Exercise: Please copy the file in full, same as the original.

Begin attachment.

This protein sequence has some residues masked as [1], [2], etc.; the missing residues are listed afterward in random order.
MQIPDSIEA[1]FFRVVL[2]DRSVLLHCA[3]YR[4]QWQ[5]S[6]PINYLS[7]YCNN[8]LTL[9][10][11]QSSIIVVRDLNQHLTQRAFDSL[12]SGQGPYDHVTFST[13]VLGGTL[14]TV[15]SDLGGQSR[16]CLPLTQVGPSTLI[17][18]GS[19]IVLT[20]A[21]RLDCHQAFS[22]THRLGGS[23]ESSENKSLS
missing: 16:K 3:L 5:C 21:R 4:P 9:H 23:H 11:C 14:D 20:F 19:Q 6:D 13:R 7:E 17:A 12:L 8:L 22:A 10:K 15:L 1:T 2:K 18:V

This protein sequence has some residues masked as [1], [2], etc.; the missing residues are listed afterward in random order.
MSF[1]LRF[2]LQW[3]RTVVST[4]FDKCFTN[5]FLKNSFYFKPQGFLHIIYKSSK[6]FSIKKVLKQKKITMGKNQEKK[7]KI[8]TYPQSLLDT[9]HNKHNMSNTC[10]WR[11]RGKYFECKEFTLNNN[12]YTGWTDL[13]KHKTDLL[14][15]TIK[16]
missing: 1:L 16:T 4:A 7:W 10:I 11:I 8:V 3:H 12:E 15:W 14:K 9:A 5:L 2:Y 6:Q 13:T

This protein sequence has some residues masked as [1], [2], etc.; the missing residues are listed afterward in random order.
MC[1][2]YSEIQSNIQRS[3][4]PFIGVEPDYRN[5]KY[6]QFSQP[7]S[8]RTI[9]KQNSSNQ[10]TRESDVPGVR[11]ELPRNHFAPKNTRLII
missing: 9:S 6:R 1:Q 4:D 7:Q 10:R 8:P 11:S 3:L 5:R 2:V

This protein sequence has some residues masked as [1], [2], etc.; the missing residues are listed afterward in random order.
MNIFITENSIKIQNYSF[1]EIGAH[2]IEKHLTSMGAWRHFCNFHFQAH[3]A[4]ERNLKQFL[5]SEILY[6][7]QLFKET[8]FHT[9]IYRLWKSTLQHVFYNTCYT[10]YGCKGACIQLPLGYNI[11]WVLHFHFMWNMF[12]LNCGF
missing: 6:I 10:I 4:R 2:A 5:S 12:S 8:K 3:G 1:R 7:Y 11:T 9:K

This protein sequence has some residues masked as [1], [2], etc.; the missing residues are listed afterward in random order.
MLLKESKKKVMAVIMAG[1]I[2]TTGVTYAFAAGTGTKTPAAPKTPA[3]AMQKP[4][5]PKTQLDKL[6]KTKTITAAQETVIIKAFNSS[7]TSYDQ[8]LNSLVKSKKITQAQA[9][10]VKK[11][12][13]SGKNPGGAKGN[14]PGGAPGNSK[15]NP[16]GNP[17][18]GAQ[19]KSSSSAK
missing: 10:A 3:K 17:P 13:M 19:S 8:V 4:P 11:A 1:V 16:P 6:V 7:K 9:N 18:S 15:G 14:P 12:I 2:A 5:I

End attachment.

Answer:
This protein sequence has some residues masked as [1], [2], etc.; the missing residues are listed afterward in random order.
MQIPDSIEA[1]FFRVVL[2]DRSVLLHCA[3]YR[4]QWQ[5]S[6]PINYLS[7]YCNN[8]LTL[9][10][11]QSSIIVVRDLNQHLTQRAFDSL[12]SGQGPYDHVTFST[13]VLGGTL[14]TV[15]SDLGGQSR[16]CLPLTQVGPSTLI[17][18]GS[19]IVLT[20]A[21]RLDCHQAFS[22]THRLGGS[23]ESSENKSLS
missing: 16:K 3:L 5:C 21:R 4:P 9:H 23:H 11:C 14:D 20:F 19:Q 6:D 13:R 7:E 17:A 12:L 8:L 22:A 10:K 15:L 1:T 2:K 18:V

This protein sequence has some residues masked as [1], [2], etc.; the missing residues are listed afterward in random order.
MSF[1]LRF[2]LQW[3]RTVVST[4]FDKCFTN[5]FLKNSFYFKPQGFLHIIYKSSK[6]FSIKKVLKQKKITMGKNQEKK[7]KI[8]TYPQSLLDT[9]HNKHNMSNTC[10]WR[11]RGKYFECKEFTLNNN[12]YTGWTDL[13]KHKTDLL[14][15]TIK[16]
missing: 1:L 16:T 4:A 7:W 10:I 11:I 8:V 3:H 12:E 15:W 14:K 9:A 5:L 2:Y 6:Q 13:T

This protein sequence has some residues masked as [1], [2], etc.; the missing residues are listed afterward in random order.
MC[1][2]YSEIQSNIQRS[3][4]PFIGVEPDYRN[5]KY[6]QFSQP[7]S[8]RTI[9]KQNSSNQ[10]TRESDVPGVR[11]ELPRNHFAPKNTRLII
missing: 9:S 6:R 1:Q 4:D 7:Q 10:R 8:P 11:S 3:L 5:R 2:V

This protein sequence has some residues masked as [1], [2], etc.; the missing residues are listed afterward in random order.
MNIFITENSIKIQNYSF[1]EIGAH[2]IEKHLTSMGAWRHFCNFHFQAH[3]A[4]ERNLKQFL[5]SEILY[6][7]QLFKET[8]FHT[9]IYRLWKSTLQHVFYNTCYT[10]YGCKGACIQLPLGYNI[11]WVLHFHFMWNMF[12]LNCGF
missing: 6:I 10:I 4:R 2:A 5:S 12:S 8:K 3:G 1:R 7:Y 11:T 9:K

This protein sequence has some residues masked as [1], [2], etc.; the missing residues are listed afterward in random order.
MLLKESKKKVMAVIMAG[1]I[2]TTGVTYAFAAGTGTKTPAAPKTPA[3]AMQKP[4][5]PKTQLDKL[6]KTKTITAAQETVIIKAFNSS[7]TSYDQ[8]LNSLVKSKKITQAQA[9][10]VKK[11][12][13]SGKNPGGAKGN[14]PGGAPGNSK[15]NP[16]GNP[17][18]GAQ[19]KSSSSAK
missing: 10:A 3:K 17:P 13:M 19:S 8:V 4:P 11:A 1:V 16:P 6:V 7:K 9:N 18:S 15:G 14:P 12:I 2:A 5:I